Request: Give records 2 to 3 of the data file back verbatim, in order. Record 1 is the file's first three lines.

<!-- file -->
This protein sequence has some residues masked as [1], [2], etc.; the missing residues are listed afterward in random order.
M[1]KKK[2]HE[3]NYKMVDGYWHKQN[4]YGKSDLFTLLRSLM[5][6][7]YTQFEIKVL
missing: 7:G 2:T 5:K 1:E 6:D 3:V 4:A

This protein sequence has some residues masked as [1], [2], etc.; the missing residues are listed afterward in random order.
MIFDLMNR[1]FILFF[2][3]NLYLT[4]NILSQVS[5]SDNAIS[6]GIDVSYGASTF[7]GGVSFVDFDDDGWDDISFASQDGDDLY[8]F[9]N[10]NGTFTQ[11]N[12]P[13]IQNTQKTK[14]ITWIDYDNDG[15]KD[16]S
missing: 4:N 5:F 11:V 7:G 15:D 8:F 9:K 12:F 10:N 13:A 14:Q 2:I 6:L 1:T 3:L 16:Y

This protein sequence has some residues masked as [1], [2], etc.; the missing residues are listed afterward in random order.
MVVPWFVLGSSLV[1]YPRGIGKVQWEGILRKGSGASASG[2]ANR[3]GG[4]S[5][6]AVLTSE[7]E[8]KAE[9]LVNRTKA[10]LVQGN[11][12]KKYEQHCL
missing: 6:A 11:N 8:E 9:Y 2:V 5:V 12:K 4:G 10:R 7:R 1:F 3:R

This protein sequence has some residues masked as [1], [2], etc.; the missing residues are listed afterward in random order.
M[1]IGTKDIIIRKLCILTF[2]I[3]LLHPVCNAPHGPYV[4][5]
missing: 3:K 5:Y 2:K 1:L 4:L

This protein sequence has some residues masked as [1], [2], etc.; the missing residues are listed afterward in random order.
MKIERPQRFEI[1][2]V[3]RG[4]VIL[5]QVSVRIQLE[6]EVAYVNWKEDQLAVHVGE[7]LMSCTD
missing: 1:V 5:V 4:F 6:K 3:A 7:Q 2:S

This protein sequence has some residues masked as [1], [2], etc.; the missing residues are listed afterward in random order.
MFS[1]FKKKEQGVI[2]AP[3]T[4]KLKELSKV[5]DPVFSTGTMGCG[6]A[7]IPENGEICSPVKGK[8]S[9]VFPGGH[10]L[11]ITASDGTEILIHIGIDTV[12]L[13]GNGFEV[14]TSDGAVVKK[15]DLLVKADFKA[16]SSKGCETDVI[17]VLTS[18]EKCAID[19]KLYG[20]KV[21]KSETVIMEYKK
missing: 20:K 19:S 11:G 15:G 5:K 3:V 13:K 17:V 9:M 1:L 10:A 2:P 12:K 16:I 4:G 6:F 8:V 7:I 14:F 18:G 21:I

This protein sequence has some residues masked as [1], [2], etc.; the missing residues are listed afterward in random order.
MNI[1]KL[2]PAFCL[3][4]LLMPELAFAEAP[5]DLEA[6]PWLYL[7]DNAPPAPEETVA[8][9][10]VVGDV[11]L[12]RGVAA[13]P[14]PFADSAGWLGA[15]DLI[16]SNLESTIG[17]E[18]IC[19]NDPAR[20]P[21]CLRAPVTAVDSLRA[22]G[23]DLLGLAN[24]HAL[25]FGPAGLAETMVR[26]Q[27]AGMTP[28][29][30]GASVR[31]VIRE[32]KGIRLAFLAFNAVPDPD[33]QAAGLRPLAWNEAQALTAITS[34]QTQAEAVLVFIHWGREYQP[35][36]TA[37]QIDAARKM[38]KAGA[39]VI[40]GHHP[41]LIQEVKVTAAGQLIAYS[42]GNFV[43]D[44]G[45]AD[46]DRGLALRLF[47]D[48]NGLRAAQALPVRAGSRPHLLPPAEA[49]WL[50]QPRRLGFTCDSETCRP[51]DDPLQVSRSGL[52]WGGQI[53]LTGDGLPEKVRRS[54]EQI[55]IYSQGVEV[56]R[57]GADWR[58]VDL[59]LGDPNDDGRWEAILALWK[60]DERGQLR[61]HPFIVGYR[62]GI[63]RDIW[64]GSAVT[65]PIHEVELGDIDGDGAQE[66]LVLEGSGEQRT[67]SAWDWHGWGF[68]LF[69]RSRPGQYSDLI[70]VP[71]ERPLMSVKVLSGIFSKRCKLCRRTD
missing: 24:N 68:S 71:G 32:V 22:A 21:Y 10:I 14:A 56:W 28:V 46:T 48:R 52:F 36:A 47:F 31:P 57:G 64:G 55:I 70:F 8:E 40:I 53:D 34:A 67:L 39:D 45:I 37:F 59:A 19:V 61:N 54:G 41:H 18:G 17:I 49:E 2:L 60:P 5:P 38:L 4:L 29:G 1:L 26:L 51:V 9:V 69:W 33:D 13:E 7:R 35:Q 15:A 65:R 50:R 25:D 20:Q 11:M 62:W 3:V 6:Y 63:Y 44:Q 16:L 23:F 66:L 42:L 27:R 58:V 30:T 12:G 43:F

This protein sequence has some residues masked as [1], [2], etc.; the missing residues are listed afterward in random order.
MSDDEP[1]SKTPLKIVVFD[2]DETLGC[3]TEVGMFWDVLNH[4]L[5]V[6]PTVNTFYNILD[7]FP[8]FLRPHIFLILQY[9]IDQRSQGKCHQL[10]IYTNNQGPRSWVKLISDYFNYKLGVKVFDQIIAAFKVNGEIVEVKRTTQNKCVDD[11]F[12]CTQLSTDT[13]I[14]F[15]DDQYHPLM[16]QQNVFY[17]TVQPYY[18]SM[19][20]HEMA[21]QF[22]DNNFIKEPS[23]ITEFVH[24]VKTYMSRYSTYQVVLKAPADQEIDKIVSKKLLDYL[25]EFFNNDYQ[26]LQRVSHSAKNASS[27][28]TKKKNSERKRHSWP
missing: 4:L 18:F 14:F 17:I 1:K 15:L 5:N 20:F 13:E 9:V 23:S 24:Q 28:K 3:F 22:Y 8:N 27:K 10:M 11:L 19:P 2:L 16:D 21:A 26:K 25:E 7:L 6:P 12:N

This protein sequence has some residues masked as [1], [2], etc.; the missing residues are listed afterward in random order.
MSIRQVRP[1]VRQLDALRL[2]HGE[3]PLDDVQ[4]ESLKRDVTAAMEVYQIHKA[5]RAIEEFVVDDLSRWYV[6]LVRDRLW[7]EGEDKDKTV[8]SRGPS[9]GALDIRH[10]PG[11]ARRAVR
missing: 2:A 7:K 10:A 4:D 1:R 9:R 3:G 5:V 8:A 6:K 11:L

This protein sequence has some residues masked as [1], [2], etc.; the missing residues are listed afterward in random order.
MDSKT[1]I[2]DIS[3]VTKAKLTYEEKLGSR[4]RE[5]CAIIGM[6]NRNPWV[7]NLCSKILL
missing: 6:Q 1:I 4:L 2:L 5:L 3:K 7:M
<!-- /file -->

This protein sequence has some residues masked as [1], [2], etc.; the missing residues are listed afterward in random order.
MIFDLMNR[1]FILFF[2][3]NLYLT[4]NILSQVS[5]SDNAIS[6]GIDVSYGASTF[7]GGVSFVDFDDDGWDDISFASQDGDDLY[8]F[9]N[10]NGTFTQ[11]N[12]P[13]IQNTQKTK[14]ITWIDYDNDG[15]KD[16]S
missing: 4:N 5:F 11:V 7:G 15:D 8:F 9:K 12:F 10:N 13:A 14:Q 2:I 6:L 1:T 3:L 16:Y

This protein sequence has some residues masked as [1], [2], etc.; the missing residues are listed afterward in random order.
MVVPWFVLGSSLV[1]YPRGIGKVQWEGILRKGSGASASG[2]ANR[3]GG[4]S[5][6]AVLTSE[7]E[8]KAE[9]LVNRTKA[10]LVQGN[11][12]KKYEQHCL
missing: 6:A 11:N 8:E 9:Y 2:V 5:V 12:K 4:G 10:R 7:R 1:F 3:R